Out ballroom dancing champ Jason Gilkison keeps ‘Burn the Floor’ on track — from behind the scenes
ARNOLD WAYNE JONES | Life+Style Editor
It’s an hour before showtime, and Jason Gilkison is busy making sure his dancers are ready for the opening night in Oklahoma City of their show Burn the Floor. There’s a lot to coordinate, but Gilkison stays cool, despite having to mount a show with eight dancing couples and two singers, including American Idol finalist Vonzell Solomon and So You Think You Can Dance married heartthrobs Ashley and Ryan DiLillo.
Those may be the marquee names, but the real star of Burn the Floor is the show itself, an energetic and sexy two hours of ballroom-on-Red Bull.
And that, as director and choreographer, is Gilkison’s responsibility.
It’s not as if Gilkison didn’t have his day in the footlights, too. He got rhythm early — his grandfather opened the first ballroom dancing studio even in Australia, in 1931 — dancing from a young age with his partner, Peta Roby. At age 16, he and Roby moved to London, then the epicenter of ballroom training anywhere in the world. By 1988, he and Roby were world champions.
If the story vaguely conjures images in your brain of the Baz Luhrmann film Strictly Ballroom, that’s not really an accident: “Peta and I were loose prototypes for those characters,” he modestly concedes in his charming Down Under accent. “I actually just met with Baz last week.”
You might not see Gilkison on the stage of Fair Park Music Hall when Burn the Floor opens, but his stamp is on it.
“It came too late for me,” says the still-boyish Gilkison, who has been dancing and choreographing for an astonishing 37 years. He and Roby retired in 1997 — just about the time Burn the Floor was conceived of at, of all places, Elton John’s home.
“The executive producer was Elton’s manager, and for [Elton’s] 50th birthday party, eight ballroom dancing couples came for a 15-minute display.
No one had ever seen a group of dancers have such a hold on people,” he explains.
That party became the germ for the show; it debuted in 1999, and Gilkison joined it soon after. He never thought it would be a career. He may not have thought it would last a season.
“Eleven years ago, it was very experimental to take ballroom dancing and put it into a theatrical form,” he says. It has evolved over the years, as well. “The original show was 45 dancers, not eight or nine couples. We redid it — the new version is more dancer-friendly.”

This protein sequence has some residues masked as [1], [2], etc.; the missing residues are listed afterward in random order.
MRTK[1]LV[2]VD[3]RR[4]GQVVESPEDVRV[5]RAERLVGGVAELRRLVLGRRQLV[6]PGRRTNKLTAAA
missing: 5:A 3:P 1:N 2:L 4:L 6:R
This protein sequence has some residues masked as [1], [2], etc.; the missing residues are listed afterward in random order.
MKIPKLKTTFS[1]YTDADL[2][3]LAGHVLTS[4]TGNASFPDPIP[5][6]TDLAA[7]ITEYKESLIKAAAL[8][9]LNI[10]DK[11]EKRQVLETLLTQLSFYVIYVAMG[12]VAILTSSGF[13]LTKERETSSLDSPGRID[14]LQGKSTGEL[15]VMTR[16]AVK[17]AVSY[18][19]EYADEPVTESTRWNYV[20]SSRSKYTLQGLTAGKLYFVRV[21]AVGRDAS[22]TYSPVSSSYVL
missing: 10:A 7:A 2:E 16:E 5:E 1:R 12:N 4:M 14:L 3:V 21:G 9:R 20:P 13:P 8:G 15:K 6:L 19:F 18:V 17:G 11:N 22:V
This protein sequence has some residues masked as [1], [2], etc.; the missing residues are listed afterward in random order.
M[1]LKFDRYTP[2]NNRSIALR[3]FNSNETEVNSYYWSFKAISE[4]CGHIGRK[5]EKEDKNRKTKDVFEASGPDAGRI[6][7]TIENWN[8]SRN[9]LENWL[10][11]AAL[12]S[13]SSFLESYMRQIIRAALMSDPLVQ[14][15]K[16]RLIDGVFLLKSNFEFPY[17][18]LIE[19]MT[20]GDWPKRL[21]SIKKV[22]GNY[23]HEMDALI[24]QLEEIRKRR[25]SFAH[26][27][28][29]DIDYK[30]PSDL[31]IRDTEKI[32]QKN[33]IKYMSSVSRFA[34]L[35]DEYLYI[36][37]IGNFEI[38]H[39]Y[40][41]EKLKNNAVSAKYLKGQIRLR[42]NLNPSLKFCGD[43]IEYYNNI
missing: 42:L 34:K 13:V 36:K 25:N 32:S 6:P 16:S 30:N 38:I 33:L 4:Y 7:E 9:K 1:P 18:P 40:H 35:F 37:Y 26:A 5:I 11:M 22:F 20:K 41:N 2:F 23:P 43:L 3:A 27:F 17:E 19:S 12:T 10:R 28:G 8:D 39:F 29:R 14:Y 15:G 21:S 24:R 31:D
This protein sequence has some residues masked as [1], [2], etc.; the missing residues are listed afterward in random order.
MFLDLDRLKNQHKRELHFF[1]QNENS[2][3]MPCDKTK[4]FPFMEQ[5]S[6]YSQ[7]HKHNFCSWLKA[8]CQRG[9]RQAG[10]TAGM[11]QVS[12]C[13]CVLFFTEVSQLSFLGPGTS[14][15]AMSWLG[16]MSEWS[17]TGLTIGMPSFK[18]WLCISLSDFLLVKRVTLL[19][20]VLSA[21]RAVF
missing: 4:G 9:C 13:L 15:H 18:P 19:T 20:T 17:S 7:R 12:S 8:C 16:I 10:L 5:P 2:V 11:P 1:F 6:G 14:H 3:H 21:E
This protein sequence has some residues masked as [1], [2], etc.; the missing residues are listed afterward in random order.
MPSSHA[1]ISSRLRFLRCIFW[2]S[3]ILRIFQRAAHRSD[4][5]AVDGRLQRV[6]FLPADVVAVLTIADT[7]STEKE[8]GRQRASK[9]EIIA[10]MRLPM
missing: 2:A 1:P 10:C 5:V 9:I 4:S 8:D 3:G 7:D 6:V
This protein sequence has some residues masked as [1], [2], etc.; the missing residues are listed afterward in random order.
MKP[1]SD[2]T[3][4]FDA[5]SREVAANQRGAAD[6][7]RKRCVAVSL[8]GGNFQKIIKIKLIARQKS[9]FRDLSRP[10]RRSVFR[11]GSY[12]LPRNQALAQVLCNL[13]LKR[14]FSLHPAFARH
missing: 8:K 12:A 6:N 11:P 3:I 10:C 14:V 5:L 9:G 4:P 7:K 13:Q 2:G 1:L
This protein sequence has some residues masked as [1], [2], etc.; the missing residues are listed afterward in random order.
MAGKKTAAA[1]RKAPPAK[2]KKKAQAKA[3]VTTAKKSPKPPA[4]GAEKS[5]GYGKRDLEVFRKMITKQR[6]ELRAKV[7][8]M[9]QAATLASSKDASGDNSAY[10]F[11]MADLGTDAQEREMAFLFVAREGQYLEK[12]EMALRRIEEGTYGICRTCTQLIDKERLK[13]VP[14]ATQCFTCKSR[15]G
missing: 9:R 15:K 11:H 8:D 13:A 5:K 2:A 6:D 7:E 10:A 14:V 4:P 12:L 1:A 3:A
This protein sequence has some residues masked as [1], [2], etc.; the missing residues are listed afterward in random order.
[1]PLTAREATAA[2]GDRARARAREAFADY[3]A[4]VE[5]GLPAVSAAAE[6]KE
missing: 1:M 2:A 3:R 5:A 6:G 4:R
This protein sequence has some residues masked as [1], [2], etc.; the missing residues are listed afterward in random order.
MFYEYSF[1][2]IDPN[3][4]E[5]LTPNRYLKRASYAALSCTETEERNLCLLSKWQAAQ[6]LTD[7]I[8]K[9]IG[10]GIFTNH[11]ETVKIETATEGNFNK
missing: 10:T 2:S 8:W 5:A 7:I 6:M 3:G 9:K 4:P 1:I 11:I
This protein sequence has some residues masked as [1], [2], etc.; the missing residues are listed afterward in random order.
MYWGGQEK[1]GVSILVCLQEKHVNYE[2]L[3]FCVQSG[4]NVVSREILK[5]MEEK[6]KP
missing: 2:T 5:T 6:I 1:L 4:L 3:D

And it has become its own animal. Burn the Floor has toured non-stop for more than a decade, including a five-month run on Broadway that Gilkison directed and choreographed (it ended last year). That production features Dancing with the Stars veterans Maksim Chmerkovskiy and Karina Smirnoff.
So how does a serious dance expert like Gilkison feel about such pop-competition TV shows like that and So You Think You Can Dance? He loves them.
“It’s the perfect time for something like Burn the Floor with [the popularity of DWTS and SYTYCD]. These obscure dance forms have now been popularized. Dancing that had been dormant is now seen in a contemporary way.”
Not always in a good way, though. He admits Kate Gosselin’s lead-footed stomping on last season’s DWTS made him cringe. “She really struggled,” he says.
Gilkison himself has been a choreographer and judge on SYTYCD. Just a few days before, former gay contestant Ade has been in the house (he is dating one of the current dancers), and Gilkison even shares a bit of news for the show’s diehard fans: “Mary Murphy will be back!” (Murphy is a ballroom expert whose shrill enthusiasm was sorely missed last season.)
Burn the Floor needn’t worry about guest visits from Gosselin, though. While Gilkison’s chief job is effortlessly substituting new acts and “special guests” as the show has developed, that been easier due to its reputation for excellence.
“The right dancers have always gravitated toward us,” he says. “I think what surprises the ballroom dance masters is that technically they are at a high level — these are not cruise ship dancers.” (One downside: The energy level starts out so strong, it has no place to built to.)
It certainly has a lot to offer an audience primed for sexy athleticism: In tight black pants, and with hips swinging from their killer abs, the show sometimes resembles a muscular Tom of Finland catalogue, including a shirtless pas de deux between two male toreadors. And it concludes with a Cher song. Hey, put the gays in charge, and they know how to end strong.
This article appeared in the Dallas Voice print edition April 1, 2011.
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